If you're trying to win friends among the folks who write, a good way not to do it is to ban someone's books from your stores. The Lincoln Star has an article "Apple has a hissy fit" in which it asks the following.
So why is Apple Computer Inc. so touchy these days?This post, "Apple: Think Difficult" was on Motley Fool.
In its latest fit of corporate pique, Apple pulled all copies of dozens of books published by John Wiley & Sons Inc. from the shelves of its 103 stores, the publisher said. Apple was unhappy with an upcoming book on its chief executive and co-founder, Steve Jobs.
Still, recent headlines made me wonder whether Apple -- once the epitome of the scrappy underdog and, for some, arguably the technological champion of those who believe themselves to be free thinkers, or at least free from Microsoft's (Nasdaq: MSFT) Windows -- is being downright difficult at the moment. Nobody likes a whiner.The article goes on to say the following
...playing the role of a corporate heavy may start to alienate its customer base, especially the core that really identifies with the "think different" slogan. To those people, trying to block books and removing them from the shelves has an awfully oppressive feel, I'm sure, and "oppressive" and "think different" are hardly synonymous.To me this is good advice. Some's of Apple best potential customers are starting to pick up a little different image of Apple. This comes from "The Washington Square News," NYU's student newspaper.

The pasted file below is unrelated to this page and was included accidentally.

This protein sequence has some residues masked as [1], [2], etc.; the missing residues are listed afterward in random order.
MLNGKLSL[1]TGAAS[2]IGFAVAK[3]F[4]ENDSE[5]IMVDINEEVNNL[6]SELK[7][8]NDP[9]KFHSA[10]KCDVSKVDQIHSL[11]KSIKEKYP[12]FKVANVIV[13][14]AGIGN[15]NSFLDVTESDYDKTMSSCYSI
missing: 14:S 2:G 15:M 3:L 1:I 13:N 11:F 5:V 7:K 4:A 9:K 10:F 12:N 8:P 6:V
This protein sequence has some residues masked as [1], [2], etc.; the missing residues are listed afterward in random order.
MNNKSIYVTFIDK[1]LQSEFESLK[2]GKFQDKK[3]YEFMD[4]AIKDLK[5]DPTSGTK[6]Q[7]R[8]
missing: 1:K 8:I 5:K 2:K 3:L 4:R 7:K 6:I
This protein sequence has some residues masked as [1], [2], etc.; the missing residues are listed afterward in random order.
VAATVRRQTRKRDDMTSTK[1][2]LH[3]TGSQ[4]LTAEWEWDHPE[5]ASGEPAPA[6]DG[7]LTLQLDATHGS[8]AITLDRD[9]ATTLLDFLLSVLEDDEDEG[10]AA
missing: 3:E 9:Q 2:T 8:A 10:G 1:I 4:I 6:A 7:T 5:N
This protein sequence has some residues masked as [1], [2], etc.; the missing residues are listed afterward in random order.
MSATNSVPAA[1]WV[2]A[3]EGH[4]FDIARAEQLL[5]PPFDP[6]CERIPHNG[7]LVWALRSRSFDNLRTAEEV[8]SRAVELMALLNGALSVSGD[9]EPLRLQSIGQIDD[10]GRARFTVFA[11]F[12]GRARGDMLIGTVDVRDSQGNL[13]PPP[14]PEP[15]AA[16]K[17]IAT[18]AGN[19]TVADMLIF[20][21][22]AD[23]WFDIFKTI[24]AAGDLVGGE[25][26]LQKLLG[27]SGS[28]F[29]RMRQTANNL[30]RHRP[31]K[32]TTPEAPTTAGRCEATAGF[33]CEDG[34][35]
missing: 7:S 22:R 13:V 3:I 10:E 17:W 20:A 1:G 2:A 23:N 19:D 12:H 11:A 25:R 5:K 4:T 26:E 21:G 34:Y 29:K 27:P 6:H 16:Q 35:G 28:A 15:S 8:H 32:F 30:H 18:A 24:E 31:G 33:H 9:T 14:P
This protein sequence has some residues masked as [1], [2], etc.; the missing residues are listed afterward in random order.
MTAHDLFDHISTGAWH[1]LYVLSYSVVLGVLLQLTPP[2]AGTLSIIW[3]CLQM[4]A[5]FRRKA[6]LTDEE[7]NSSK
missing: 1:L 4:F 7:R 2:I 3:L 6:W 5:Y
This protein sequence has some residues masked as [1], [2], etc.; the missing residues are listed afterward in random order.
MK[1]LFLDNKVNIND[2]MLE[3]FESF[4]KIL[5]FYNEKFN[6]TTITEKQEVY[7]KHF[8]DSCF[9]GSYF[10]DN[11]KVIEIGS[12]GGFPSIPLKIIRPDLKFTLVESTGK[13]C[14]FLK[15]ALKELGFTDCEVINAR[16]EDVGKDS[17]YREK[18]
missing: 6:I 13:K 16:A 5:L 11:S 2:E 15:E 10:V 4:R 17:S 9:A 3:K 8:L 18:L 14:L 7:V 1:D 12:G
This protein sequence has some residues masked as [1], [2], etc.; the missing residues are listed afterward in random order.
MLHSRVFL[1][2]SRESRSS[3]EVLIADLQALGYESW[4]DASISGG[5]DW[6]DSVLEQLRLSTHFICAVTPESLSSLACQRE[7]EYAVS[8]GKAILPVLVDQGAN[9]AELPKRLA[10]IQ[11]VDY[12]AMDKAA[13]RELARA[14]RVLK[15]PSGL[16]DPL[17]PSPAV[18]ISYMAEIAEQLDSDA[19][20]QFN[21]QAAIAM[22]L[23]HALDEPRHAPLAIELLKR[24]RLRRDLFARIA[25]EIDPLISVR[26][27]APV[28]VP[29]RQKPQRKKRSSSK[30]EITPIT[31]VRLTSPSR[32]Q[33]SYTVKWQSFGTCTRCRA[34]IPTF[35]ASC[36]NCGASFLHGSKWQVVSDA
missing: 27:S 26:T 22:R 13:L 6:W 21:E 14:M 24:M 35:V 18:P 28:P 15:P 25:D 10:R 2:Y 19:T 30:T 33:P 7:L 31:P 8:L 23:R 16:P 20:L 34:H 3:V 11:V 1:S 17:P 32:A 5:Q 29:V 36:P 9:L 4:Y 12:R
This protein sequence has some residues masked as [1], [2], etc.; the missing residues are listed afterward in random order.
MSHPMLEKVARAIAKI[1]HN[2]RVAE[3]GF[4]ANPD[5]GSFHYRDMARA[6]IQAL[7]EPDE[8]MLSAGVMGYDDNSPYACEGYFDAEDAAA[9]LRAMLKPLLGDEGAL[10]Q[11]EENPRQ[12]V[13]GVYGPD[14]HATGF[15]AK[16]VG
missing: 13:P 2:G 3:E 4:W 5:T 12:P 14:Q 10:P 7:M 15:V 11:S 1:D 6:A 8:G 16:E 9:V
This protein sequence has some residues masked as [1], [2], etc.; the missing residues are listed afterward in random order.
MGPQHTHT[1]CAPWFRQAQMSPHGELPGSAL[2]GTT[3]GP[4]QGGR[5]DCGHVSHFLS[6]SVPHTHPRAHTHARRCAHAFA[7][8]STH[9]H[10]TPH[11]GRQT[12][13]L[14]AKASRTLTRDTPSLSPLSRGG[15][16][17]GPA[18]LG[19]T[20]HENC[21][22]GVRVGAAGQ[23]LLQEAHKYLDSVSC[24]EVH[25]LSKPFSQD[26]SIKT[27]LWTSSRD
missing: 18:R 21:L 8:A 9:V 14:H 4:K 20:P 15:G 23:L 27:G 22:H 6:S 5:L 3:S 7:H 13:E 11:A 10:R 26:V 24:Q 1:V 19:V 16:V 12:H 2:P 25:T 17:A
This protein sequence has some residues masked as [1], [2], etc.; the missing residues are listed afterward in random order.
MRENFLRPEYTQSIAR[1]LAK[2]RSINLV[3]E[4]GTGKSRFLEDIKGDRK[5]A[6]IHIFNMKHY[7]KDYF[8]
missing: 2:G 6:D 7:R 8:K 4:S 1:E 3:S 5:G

Look out, Apple. The company shouldn't lose sight of what many of its customers believe it to be.
However, if I were to pick one company that exemplifies this obsession with maintaining control, it would be Apple, especially with CEO Steve Jobs' attempt to have an iron grip on everything.Perhaps Apple might have once again managed to find a reverse tipping point. The stock is down, Tiger is getting mixed reviews, and yet another reseller is suing Apple. Even Dan Gillmor seems to have gone off the deep end with his most recent post. Perhaps he was pushed over by Apple's relentless pursuit of some of its best fans over the alleged leaking of "trade secrets."
Jobs' greatest role as Apple's CEO is managing the company's image, which he does through a paradoxical combination of nearly flawless subtlety and brute force.
For much more on Apple check my ApplePeels blog.